Jern also notes that because skills in IT are at such a premium in the enterprise, outsourcing some IT work may be a necessity for some companies. Thus, for enterprises, third-party vendors still retain unique capabilities in the IT space which provide distinct advantages for addressing IT needs.
Mobility Concerns Define Major IT Services Focus
Given the number of enterprises that rely on third-party providers as a resource to procure IT services, the span of services that enterprises outsource varies significantly.
Despite their variety, the most commonly outsourced services—data security (47%), integrating cloud technologies (43%), and mobile support (40%)— all directly relate to enterprise mobility concerns.
The finding that ‘data security’ and ‘cloud integration’ are the most commonly outsourced IT services corresponds with data from recent research by Clutch and DMI which finds data security and cloud integration as central components of enterprise mobility strategies. Enterprises identify data security as the primary challenge of investing in mobility, while cloud integration is both the most common mobility investment and the area of mobility expected to experience the largest increase in investment over the next year.
The data from this survey confirms that enterprises use service providers in large part to address challenges and support growth in these high-priority, mobility-focused areas. Magnus Jern validates the importance of mobility within the enterprise IT complex.
“Mobility is central to enterprise IT. One of the reasons they have to outsource [mobility work] is because these are skills that are in high demand.”
However, the fact that enterprises frequently outsource crucial mobility services also contrasts with the sentiment expressed earlier by Mike Hughes, who identified control over high-priority IT investments, like mobility services, as motivation for enterprises to expand their in-house IT resources. However, as Jern suggests here, service providers often possess technical talent suited for these premium services, such as data security and cloud integration, that some enterprises simply do not have access to in-house.
Most Enterprises Partner With a Mix of Domestic and Global Providers
When approaching procurement of IT services from external partners, a factor enterprises must consider involves where the providers under consideration are based; specifically, whether they are domestic (US-based) or offshore.
Enterprises vary in their preferences between domestic and offshore firms, and most commonly choose to employ a combination of both to address IT service needs. 37% use an equal mix of both, while an additional 39% use a combination weighted toward either domestic or offshore firms.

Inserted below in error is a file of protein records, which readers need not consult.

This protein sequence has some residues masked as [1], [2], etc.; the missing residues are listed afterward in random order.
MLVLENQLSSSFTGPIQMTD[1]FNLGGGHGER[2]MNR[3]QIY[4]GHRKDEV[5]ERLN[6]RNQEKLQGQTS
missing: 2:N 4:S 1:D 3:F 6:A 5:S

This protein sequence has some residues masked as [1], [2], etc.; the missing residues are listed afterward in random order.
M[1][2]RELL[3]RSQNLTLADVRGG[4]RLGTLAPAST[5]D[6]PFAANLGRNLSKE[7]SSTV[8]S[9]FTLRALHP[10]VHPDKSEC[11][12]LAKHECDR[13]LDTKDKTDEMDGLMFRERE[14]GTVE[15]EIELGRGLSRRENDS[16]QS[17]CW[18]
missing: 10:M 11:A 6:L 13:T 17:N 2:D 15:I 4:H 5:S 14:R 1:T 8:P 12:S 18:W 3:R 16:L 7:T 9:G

Overall, half (50%) of enterprises employ either ‘mostly’ or ‘only’ domestic firms for IT services. However, the amount using both seems to indicate that enterprises find merit with both types of provider, and look to a balance of both to take full advantage of their benefits.
A Trend Toward Domestic Resources
Along with more enterprises currently working with domestic firms rather than offshoring, 78% say they are trending toward partnering with more domestic firms in 2017.
One explanation for the preference for domestic firms, according to Adam Fingerman, CEO of ArcTouch, a San Francisco-based app development company, involves the service quality benefits of domestic firms compared to challenges associated with partnering with offshore providers, such as communication and security.
Enterprises list quality of service (36%) and communication (23%) as the primary benefits of partnering with domestic firms, and communication (26%) and security (22%) as the primary challenges of partnering with offshore providers.
Magnus Jern emphasizes communication as a particularly useful advantage of partnering with a domestic firm for IT service work that requires on-site assistance, as is the case with many security-intensive projects, “Having access to people – the more time the teams can spend with the customer and understanding their needs, the better it is.”
Varun Dogra, CTO for DMI’s Government Practice, reinforces Jern’s statement, and draws a direct connection between a lack of communication between partners for an IT project and decreased quality of work.